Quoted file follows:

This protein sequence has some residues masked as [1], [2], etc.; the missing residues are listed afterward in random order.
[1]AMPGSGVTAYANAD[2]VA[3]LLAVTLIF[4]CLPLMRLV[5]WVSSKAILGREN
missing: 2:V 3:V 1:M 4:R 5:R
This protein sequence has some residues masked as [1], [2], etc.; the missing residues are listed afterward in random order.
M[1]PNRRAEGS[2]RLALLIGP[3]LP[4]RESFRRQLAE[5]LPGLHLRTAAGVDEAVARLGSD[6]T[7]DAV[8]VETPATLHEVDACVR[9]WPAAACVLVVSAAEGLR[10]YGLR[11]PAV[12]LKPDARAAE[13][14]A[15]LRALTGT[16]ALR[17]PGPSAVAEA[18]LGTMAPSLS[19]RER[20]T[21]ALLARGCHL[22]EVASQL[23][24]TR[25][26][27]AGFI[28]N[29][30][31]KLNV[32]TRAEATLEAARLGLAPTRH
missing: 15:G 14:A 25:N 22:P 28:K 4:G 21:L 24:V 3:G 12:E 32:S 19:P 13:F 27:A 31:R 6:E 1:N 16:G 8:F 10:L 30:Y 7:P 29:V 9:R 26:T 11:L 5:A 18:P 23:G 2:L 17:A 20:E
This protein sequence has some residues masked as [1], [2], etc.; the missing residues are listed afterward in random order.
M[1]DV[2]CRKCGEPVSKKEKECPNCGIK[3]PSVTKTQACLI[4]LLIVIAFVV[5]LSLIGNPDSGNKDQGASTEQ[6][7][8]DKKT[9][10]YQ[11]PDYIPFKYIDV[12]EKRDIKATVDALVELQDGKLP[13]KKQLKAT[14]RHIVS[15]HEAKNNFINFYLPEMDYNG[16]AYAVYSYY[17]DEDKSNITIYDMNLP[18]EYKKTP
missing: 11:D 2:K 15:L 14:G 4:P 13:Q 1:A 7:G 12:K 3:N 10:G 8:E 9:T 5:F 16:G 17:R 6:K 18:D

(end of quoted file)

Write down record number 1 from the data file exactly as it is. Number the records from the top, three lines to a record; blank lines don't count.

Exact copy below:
This protein sequence has some residues masked as [1], [2], etc.; the missing residues are listed afterward in random order.
[1]AMPGSGVTAYANAD[2]VA[3]LLAVTLIF[4]CLPLMRLV[5]WVSSKAILGREN
missing: 2:V 3:V 1:M 4:R 5:R